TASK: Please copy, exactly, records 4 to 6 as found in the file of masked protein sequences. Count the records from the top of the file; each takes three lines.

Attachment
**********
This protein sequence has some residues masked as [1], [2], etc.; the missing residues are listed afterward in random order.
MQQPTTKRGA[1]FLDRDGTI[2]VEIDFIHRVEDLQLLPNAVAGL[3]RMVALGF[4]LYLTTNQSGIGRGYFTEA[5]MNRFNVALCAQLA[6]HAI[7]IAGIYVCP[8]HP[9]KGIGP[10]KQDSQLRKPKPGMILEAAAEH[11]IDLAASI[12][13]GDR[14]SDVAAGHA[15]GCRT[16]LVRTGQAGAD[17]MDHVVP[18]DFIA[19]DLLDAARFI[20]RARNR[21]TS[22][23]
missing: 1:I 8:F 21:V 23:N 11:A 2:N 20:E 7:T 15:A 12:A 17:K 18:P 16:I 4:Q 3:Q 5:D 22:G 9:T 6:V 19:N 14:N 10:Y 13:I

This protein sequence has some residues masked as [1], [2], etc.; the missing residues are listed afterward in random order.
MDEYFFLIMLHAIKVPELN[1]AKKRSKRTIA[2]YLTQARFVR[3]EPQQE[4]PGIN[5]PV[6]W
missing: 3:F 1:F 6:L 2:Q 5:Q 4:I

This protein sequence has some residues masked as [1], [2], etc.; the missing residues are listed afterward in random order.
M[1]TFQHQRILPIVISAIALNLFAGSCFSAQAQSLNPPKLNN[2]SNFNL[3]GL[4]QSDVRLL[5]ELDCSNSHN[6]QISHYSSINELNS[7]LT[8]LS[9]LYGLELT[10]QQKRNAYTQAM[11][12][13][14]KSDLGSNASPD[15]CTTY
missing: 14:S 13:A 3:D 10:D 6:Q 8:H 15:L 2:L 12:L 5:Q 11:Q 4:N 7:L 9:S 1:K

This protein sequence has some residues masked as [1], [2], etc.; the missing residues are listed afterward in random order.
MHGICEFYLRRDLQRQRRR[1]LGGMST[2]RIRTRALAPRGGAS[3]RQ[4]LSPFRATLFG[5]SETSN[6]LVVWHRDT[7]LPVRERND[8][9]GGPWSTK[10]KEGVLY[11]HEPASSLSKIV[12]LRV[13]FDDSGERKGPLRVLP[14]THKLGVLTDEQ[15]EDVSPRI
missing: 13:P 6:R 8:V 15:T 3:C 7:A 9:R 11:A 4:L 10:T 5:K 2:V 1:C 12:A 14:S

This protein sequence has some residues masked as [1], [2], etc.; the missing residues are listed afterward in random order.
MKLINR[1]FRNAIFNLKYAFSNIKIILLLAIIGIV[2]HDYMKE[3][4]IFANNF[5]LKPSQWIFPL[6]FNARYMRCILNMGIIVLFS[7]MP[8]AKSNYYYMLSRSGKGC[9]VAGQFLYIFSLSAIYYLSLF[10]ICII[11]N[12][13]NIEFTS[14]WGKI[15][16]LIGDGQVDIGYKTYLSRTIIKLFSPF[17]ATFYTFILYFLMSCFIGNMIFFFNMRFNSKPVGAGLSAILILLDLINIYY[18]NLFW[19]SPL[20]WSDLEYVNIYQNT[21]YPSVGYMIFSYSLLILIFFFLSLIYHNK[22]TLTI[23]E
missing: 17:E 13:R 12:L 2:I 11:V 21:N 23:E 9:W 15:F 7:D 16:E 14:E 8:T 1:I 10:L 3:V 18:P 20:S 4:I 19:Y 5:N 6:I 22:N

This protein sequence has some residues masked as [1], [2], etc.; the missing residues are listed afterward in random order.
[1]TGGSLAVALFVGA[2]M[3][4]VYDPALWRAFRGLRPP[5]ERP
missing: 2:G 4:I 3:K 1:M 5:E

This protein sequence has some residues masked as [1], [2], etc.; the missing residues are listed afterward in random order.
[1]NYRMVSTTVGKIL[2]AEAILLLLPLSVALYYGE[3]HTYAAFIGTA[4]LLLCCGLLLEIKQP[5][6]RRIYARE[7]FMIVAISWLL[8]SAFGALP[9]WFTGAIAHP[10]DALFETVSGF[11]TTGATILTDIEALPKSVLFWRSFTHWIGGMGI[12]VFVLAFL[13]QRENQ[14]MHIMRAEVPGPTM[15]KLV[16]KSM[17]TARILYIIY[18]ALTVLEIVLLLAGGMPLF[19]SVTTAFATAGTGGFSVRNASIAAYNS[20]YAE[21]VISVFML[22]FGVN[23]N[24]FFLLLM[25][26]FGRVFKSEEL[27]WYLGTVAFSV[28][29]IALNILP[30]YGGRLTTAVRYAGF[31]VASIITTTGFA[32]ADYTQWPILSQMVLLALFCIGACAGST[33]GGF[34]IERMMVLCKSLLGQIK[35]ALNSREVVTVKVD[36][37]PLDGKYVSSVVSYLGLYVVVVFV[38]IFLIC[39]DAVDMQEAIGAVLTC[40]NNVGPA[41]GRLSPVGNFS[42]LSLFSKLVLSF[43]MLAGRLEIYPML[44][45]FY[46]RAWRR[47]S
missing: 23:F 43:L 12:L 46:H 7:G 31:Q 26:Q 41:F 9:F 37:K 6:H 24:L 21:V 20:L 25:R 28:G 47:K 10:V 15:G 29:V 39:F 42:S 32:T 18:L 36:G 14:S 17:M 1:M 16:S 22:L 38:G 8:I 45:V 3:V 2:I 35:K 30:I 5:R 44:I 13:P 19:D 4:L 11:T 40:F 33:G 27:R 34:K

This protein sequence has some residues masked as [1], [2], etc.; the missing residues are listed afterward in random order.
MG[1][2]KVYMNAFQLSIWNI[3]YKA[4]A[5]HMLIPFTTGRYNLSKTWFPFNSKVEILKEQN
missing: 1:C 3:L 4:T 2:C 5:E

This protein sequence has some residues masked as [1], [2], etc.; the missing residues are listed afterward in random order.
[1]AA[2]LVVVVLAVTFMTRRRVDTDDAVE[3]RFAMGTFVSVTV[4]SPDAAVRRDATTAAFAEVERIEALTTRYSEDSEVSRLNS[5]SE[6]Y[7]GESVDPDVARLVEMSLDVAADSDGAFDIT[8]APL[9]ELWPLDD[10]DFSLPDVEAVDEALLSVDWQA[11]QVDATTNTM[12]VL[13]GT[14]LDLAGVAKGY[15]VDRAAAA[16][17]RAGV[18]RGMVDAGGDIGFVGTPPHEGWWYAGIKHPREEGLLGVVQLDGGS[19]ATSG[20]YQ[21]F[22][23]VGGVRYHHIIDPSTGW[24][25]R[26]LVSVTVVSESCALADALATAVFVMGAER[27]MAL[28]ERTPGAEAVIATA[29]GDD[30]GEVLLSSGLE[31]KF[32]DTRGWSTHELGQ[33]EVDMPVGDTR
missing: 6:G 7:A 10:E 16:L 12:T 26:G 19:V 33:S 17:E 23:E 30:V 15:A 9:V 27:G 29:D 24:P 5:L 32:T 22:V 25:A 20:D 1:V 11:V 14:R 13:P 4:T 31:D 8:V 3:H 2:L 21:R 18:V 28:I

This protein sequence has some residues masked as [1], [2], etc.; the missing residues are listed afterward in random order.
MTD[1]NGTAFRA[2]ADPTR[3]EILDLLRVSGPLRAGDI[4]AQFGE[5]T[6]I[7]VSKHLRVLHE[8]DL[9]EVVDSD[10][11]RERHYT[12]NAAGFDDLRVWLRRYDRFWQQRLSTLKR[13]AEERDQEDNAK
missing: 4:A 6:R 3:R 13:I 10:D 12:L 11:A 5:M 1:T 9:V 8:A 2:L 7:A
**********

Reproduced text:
This protein sequence has some residues masked as [1], [2], etc.; the missing residues are listed afterward in random order.
MHGICEFYLRRDLQRQRRR[1]LGGMST[2]RIRTRALAPRGGAS[3]RQ[4]LSPFRATLFG[5]SETSN[6]LVVWHRDT[7]LPVRERND[8][9]GGPWSTK[10]KEGVLY[11]HEPASSLSKIV[12]LRV[13]FDDSGERKGPLRVLP[14]THKLGVLTDEQ[15]EDVSPRI
missing: 13:P 6:R 8:V 15:T 3:C 7:A 9:R 11:A 4:L 10:T 5:K 2:V 1:C 12:A 14:S

This protein sequence has some residues masked as [1], [2], etc.; the missing residues are listed afterward in random order.
MKLINR[1]FRNAIFNLKYAFSNIKIILLLAIIGIV[2]HDYMKE[3][4]IFANNF[5]LKPSQWIFPL[6]FNARYMRCILNMGIIVLFS[7]MP[8]AKSNYYYMLSRSGKGC[9]VAGQFLYIFSLSAIYYLSLF[10]ICII[11]N[12][13]NIEFTS[14]WGKI[15][16]LIGDGQVDIGYKTYLSRTIIKLFSPF[17]ATFYTFILYFLMSCFIGNMIFFFNMRFNSKPVGAGLSAILILLDLINIYY[18]NLFW[19]SPL[20]WSDLEYVNIYQNT[21]YPSVGYMIFSYSLLILIFFFLSLIYHNK[22]TLTI[23]E
missing: 17:E 13:R 12:L 2:I 11:V 21:N 23:E 9:W 15:F 7:D 16:E 14:E 8:T 1:I 10:L 3:V 18:P 20:S 4:I 19:Y 5:N 6:I 22:N

This protein sequence has some residues masked as [1], [2], etc.; the missing residues are listed afterward in random order.
[1]TGGSLAVALFVGA[2]M[3][4]VYDPALWRAFRGLRPP[5]ERP
missing: 2:G 4:I 3:K 1:M 5:E